The Council of Europe (CoE) Committee on AI has made a startling decision to carry forward future work on the development of an international convention on AI behind closed doors, despite the Council’s call for the Democratic Governance of Artificial Intelligence in a 2020 resolution. It is a surprising move from an international organization that has been at the forefront of efforts to promote greater transparency and accountability for the technology that is transforming the world. The decision is at odds with the Terms of Reference for the Committee on AI (CAI) and it is of particular concern to those who are closely following the impact of AI policy on democratic institutions.
The Meaning of Transparency for AI
The Center for AI and Digital Policy report Artificial Intelligence and Democratic Values (AIDV) set out to assess national AI policies and practices on a consistent methodology that could guide future policymaking. The aim is to provide the basis for both comparative assessment and longitudinal analysis. AIDV also provides an early warning system when countries take a sharp turn from democratic values. The alarm bells have just gone off.
Several of the metrics in the AIDV report consider the importance of transparency for the protection of democratic values. One factor is whether countries have established a formal right to “examine the logic of automated systems.” These words can be found in the original EU Data Protection Directive, as well as the modernized Council of Europe Privacy Convention, “108+.” In the report’s methodology, positive scores are assigned to those countries subject to these laws and other similar provisions.
The work to date at the CoE reflects a clear commitment to transparency in automated decision-making. Building on this work, and following an open and inclusive process, the final report of the Council of Europe Ad hoc Committee on AI (the CAHAI) called for strong provisions to ensure accountability in the proposed AI convention. As the expert committee explained, ‘the concepts of “transparency”, “explainability” and “accountability” are considered by the CAHAI to be of paramount importance for the protection of the rights of individuals in the context of AI systems.
Transparency is the cornerstone of accountability in digital systems. Without transparency, it is not possible to assess outcomes or maintain explainability. And as the Court of Justice has recently determined, systems that do not allow meaningful transparency, such as AI systems that incorporate Machine Learning techniques, may be simply incompatible with the protection of fundamental rights.
Transparency is also the foundation of democratic governance. That is the second meaning set out in the methodology of the AIDV report – to assess whether governments had created a meaningful process for public participation and whether governments made relevant documents available to the public. This is the essence of democratic governance. Over the last several years, many countries developed national AI strategies to promote innovation and growth, and also to address ethical issues and social impacts. Many countries created inclusive processes that gathered input from academics, and civil society, educators, social scientists and others. The national strategies reflected these diverse inputs.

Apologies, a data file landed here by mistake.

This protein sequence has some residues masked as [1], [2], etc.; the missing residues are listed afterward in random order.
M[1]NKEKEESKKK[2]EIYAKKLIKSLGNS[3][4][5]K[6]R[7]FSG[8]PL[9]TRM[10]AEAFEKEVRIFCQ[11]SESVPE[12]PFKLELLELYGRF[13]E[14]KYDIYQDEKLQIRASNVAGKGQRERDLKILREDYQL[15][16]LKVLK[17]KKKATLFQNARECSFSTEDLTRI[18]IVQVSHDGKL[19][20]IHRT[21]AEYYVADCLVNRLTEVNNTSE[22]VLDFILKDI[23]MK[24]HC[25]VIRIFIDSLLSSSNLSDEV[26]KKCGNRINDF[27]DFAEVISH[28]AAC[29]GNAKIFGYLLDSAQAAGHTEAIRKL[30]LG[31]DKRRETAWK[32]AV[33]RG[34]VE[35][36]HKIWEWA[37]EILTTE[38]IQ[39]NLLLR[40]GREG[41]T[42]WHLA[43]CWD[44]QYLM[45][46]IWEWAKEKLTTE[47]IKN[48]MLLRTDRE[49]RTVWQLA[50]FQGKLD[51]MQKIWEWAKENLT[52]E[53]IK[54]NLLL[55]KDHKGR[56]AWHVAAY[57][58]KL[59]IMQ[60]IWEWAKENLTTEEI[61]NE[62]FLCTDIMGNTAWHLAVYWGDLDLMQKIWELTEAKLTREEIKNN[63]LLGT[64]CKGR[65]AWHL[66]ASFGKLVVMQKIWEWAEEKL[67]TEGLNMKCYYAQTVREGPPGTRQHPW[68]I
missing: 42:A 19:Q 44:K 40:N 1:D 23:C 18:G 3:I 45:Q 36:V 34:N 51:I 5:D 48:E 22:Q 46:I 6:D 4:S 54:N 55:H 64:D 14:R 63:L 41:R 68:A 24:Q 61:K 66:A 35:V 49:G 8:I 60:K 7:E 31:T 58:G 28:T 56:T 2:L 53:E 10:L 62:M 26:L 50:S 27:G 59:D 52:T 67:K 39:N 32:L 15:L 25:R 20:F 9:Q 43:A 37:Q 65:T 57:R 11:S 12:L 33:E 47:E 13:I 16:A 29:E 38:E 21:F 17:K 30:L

Not all governments followed this path. In the first edition of the report, the United States received low scores on transparency because the secretive National Security Commission on AI met behind closed doors, under the leadership of tech CEOs and the defense industry. That Commission, ignoring the concerns of the American public, which is more worried about the AI future than it is enthusiastic, put forward recommendations to advance the military-industry alliance and ignored proposals to establish necessary safeguards. In recent years, the US has taken a more open and inclusive approach to national AI policy. Identifying these changes in the practices of national governments and international organizations is critical to assess the impact of AI policy making on democratic institutions.
Back to the CoE
So, what are we to say of the recent developments at the Council of Europe? In brief, the COE is moving in precisely the wrong direction. For two years, as observers of the CoE expert group on AI, civil society participated in all of the meetings, contributed suggestions, and worked with others, including national delegations and the secretariat, to help ensure that the mandate was fulfilled. Like all political processes, civil society did not achieve everything hoped for, but there was substantial progress and areas for further work were clearly identified. The final report of the CAHAI set out the basic elements of the Convention to follow. But now the Committee on AI, at the urging of non-Member States, has chosen to move the process behind closed doors.
Why did this happen? Part of the problem is that the CoE looked to a precedent created by the drafting of the Cybercrime Convention (2001), which took place shortly after 9-11, when law enforcement cooperation was paramount. The CoE became the vehicle for an international convention to promote cooperation among police agencies. By way of contrast, the drafting of the more recent modernized Privacy Convention, focused on updates to protect fundamental rights in the realm of digital technologies, was open and inclusive. Civil society was welcome at the table and helped shape outcomes.